GWG Life’s M-Panel Technology Update

This is an excerpt from the GWGH 10Q filed Friday:

M-Panel Technology Update 

We recently announced the execution of our exclusive license of “DNA Methylation Based Predictor of Mortality” technology from the University of California, Los Angeles (UCLA) for the life insurance and related industries. The technology is based on the DNA methylation research of Dr. Steve Horvath, who in 2013 reported that through DNA methylation, human cells have a mechanism that records “biological age” independent from “chronological age.” In 2016, Dr. Horvath discovered a specific set of DNA methylation based biomarkers that are highly predictive of all-cause mortality. The discovery was made through a meta-analysis study of epigenetic biomarkers in over 13,000 individuals whose health and mortality was studied for decades. Dr. Horvath’s breakthrough research identified specific epigenetic biomarkers and an associated predictive algorithm called extrinsic epigenetic age acceleration (“EEAA”) to estimate individual life expectancies. We have licensed EEAA from the University of California, Los Angeles for use in the development of commercialized epigenetic testing that is predictive of aging, all-cause mortality, and other conditions. We refer to the development of our commercialized epigenetic test as M-Panel technology.

In the most basic terms, epigenetic tests measure chemical changes that occur along the human epigenome. The human epigenome refers to the physical area above the human gene (a.k.a. DNA). Researchers have found that a wide range of factors, such as aging and the environment, impact chemical changes occurring in the epigenome. M-Panel technology measures methylation based chemical changes along the gene (a.k.a. methylation based biomarkers). In general, one can think about a methylated gene as a gene that is “turned off” because of aging or environmental factors. To illustrate, a human can have a disease-causing gene, but not develop the associated disease if the gene is methylated and “turned off” in the epigenome. Similarly, a human can have the correct gene yet develop a disease, if the correct gene becomes methylated and “turned off” because of aging or environment. This is a very simple illustration of complex human biology, but it demonstrates the basics of what methylation based biomarker testing “is” measuring and what it “is not” measuring. M-Panel technology does not measure the DNA genetic code that you have at birth. From a business perspective, we are particularly interested in research that indicates that methylation levels change in response to a variety of specific environmental factors. As a result, the measurement of these specific methylation patterns allow for the development of predictive algorithms that are indicative of a wide range of human behaviors and conditions. This is the basis of Dr. Horvath’s research and the identification of both the “biological age” and EEAA. We believe that we are the first company to identify the application of the epigenetic technology to life insurance and related businesses.

In order to better assess the applications of EEAA and epigenetic testing to the life insurance and related industries, we retained a leading global consultancy firm and an insurance technology expert to research and report on the value of M-Panel technology and to evaluate associated market opportunities. The conclusion of the research report, at a high level, found that (i) M-Panel technology has the potential to revolutionize the insurance and annuity industries; (ii) there are a range of deployment models of M-Panel technology that depend on factors including the amount of funding we apply towards the opportunity and the acceptance of the technology by customers, insurance companies, and reinsurance companies; and (iii) there are multiple actions that we can take to strengthen the technology, explore partnerships, and commercialize the opportunity.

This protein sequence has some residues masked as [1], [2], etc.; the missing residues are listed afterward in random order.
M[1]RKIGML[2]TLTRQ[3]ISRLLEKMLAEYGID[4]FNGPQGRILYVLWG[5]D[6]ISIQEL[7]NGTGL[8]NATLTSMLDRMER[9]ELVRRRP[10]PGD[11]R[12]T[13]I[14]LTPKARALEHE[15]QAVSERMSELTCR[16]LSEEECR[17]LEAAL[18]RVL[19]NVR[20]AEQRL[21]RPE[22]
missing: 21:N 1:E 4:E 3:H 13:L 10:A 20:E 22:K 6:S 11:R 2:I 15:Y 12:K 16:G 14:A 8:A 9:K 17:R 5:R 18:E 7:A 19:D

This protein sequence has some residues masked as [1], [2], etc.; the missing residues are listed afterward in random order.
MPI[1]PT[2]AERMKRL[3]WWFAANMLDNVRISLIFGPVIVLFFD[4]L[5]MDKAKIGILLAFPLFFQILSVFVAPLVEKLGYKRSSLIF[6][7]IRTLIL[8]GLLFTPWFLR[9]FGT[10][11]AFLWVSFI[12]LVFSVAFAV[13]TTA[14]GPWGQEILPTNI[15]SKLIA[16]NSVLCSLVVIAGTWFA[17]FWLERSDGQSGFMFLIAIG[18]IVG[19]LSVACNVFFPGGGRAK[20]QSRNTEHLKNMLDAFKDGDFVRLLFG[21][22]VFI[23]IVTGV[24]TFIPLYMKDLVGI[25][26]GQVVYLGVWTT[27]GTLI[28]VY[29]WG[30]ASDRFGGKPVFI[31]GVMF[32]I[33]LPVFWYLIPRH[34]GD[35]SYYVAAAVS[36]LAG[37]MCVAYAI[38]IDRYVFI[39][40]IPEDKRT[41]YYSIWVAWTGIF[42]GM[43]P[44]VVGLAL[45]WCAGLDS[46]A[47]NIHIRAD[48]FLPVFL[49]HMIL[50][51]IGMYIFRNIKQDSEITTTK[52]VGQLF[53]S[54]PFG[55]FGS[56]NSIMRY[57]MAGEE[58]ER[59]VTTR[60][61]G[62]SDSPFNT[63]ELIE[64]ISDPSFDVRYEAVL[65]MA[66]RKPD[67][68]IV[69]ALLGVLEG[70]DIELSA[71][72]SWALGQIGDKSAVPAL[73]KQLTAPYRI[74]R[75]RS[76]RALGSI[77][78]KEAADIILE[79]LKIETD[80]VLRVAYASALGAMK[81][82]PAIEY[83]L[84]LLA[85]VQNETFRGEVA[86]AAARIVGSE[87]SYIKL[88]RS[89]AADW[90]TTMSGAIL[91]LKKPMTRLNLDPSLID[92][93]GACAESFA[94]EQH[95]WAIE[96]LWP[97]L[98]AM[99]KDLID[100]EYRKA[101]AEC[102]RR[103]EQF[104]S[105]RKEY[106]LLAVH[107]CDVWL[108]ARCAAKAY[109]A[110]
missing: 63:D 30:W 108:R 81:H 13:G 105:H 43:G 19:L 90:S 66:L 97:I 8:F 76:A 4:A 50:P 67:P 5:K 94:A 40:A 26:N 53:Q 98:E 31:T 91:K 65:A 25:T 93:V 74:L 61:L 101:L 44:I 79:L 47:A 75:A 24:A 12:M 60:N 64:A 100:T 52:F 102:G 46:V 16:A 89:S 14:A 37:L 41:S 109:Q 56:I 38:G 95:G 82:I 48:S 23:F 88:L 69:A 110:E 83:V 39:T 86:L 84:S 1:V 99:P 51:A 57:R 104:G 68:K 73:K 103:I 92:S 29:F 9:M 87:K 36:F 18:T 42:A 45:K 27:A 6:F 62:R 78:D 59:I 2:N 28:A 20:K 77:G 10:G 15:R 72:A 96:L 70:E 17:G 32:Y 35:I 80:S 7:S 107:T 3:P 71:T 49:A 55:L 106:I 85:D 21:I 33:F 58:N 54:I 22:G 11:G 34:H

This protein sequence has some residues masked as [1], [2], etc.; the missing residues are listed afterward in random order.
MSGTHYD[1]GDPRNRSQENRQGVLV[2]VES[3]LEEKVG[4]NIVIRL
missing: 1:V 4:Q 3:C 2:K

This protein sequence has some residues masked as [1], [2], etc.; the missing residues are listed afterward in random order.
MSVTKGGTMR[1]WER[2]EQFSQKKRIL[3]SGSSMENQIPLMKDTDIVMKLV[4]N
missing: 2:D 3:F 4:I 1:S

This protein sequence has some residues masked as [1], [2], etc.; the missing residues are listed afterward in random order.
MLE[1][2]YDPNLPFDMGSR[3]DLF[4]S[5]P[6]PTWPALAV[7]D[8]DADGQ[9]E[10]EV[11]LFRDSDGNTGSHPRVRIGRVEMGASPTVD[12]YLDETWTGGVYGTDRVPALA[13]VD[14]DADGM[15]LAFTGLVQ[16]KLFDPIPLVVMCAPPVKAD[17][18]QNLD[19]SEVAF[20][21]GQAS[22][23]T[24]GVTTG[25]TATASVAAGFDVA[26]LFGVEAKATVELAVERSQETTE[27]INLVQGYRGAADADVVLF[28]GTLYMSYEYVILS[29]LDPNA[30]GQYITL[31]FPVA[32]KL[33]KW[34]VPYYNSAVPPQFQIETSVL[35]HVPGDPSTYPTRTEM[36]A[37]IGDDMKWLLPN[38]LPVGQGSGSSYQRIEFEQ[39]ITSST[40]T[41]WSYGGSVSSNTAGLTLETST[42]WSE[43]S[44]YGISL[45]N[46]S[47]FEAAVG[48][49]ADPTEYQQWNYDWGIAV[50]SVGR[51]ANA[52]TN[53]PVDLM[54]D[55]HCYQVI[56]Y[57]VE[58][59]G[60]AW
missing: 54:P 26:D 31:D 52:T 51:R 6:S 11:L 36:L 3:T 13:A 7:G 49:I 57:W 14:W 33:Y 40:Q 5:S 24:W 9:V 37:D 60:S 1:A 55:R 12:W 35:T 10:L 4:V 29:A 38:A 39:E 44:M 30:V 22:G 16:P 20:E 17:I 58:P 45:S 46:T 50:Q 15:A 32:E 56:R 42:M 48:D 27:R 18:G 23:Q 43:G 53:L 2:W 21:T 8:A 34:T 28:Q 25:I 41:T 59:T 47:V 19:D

The initial goal of the research was to convert EEAA’s methylation factors and hazard ratios into actuarial mortality curves and to estimate the implied changes to an individual’s life insurance pricing. The research concluded that using M-Panel analysis could reveal life expectancy changes of two or more years for approximately 25% of the population. In addition, the research concluded that M-Panel analysis could result in changes to life insurance pricing that would put the test on par with other major life expectancy underwriting factors, such as gender and smoking. The research concluded that M-Panel technology produces an ability to better predict life expectancy of individuals across large populations and creates the opportunity to better select and price risk associated with customers of life insurance and annuity products. Another goal of the research was to identify additional business opportunities to pursue with a commercialized M-Panel test. One identified opportunity is the ability of M-Panel technology to streamline the underwriting process. Specifically, traditional life insurance underwriting (which involves medical exams and collecting blood and urine) could be replaced by collecting saliva samples. This, the report concludes, could save weeks of time, cut the costs in half, and improve the overall accuracy of underwriting methodologies. Finally, the research indicates that continued increases in computing power could drive down the cost of DNA methylation quantification for our M-Panel analysis. The research asserts that these factors could make the epigenetic analysis employed by M-Panel increasingly economical to leverage on a global basis. We continue to work towards the commercialization of a high-volume, low-cost M-Panel test that produces predictive analytics and add value to the life insurance and related industries.